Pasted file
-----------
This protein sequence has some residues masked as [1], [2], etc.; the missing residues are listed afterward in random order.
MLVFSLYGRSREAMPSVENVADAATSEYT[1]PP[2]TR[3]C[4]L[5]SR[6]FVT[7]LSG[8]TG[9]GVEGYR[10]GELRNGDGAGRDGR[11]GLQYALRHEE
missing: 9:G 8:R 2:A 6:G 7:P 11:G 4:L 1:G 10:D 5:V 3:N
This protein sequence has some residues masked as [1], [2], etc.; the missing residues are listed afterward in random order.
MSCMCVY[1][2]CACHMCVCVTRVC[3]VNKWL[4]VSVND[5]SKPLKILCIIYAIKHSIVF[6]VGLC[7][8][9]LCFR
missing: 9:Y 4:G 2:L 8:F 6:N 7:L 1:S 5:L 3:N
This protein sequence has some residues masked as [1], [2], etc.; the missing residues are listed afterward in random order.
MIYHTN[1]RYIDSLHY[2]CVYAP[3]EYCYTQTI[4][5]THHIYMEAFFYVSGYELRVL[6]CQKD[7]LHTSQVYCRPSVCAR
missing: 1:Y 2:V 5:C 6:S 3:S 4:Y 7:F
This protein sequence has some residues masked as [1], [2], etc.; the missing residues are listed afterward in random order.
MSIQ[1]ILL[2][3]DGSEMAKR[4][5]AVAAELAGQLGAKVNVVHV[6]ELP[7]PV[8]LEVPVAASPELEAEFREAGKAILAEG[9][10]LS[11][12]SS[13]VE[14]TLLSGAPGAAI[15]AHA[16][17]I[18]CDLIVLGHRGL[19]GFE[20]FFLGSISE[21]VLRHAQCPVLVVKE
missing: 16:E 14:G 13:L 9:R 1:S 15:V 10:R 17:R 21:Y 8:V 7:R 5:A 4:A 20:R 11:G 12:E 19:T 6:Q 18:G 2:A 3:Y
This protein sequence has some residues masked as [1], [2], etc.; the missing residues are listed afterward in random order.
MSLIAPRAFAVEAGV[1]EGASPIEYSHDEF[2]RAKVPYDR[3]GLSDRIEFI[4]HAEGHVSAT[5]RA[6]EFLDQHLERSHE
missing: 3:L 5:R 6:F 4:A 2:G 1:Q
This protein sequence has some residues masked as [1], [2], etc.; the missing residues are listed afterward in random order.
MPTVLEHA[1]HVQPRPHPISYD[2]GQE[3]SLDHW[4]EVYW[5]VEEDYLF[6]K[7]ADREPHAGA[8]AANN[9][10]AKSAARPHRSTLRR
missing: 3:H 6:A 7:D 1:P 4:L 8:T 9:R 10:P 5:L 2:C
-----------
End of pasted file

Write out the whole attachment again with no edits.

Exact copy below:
This protein sequence has some residues masked as [1], [2], etc.; the missing residues are listed afterward in random order.
MLVFSLYGRSREAMPSVENVADAATSEYT[1]PP[2]TR[3]C[4]L[5]SR[6]FVT[7]LSG[8]TG[9]GVEGYR[10]GELRNGDGAGRDGR[11]GLQYALRHEE
missing: 9:G 8:R 2:A 6:G 7:P 11:G 4:L 1:G 10:D 5:V 3:N
This protein sequence has some residues masked as [1], [2], etc.; the missing residues are listed afterward in random order.
MSCMCVY[1][2]CACHMCVCVTRVC[3]VNKWL[4]VSVND[5]SKPLKILCIIYAIKHSIVF[6]VGLC[7][8][9]LCFR
missing: 9:Y 4:G 2:L 8:F 6:N 7:L 1:S 5:L 3:N
This protein sequence has some residues masked as [1], [2], etc.; the missing residues are listed afterward in random order.
MIYHTN[1]RYIDSLHY[2]CVYAP[3]EYCYTQTI[4][5]THHIYMEAFFYVSGYELRVL[6]CQKD[7]LHTSQVYCRPSVCAR
missing: 1:Y 2:V 5:C 6:S 3:S 4:Y 7:F
This protein sequence has some residues masked as [1], [2], etc.; the missing residues are listed afterward in random order.
MSIQ[1]ILL[2][3]DGSEMAKR[4][5]AVAAELAGQLGAKVNVVHV[6]ELP[7]PV[8]LEVPVAASPELEAEFREAGKAILAEG[9][10]LS[11][12]SS[13]VE[14]TLLSGAPGAAI[15]AHA[16][17]I[18]CDLIVLGHRGL[19]GFE[20]FFLGSISE[21]VLRHAQCPVLVVKE
missing: 16:E 14:G 13:L 9:R 1:S 15:V 10:R 17:R 21:Y 8:V 7:R 5:A 4:A 20:R 11:G 12:E 19:T 6:Q 18:G 2:A 3:Y
This protein sequence has some residues masked as [1], [2], etc.; the missing residues are listed afterward in random order.
MSLIAPRAFAVEAGV[1]EGASPIEYSHDEF[2]RAKVPYDR[3]GLSDRIEFI[4]HAEGHVSAT[5]RA[6]EFLDQHLERSHE
missing: 3:L 5:R 6:F 4:A 2:G 1:Q
This protein sequence has some residues masked as [1], [2], etc.; the missing residues are listed afterward in random order.
MPTVLEHA[1]HVQPRPHPISYD[2]GQE[3]SLDHW[4]EVYW[5]VEEDYLF[6]K[7]ADREPHAGA[8]AANN[9][10]AKSAARPHRSTLRR
missing: 3:H 6:A 7:D 1:P 4:L 8:T 9:R 10:P 5:L 2:C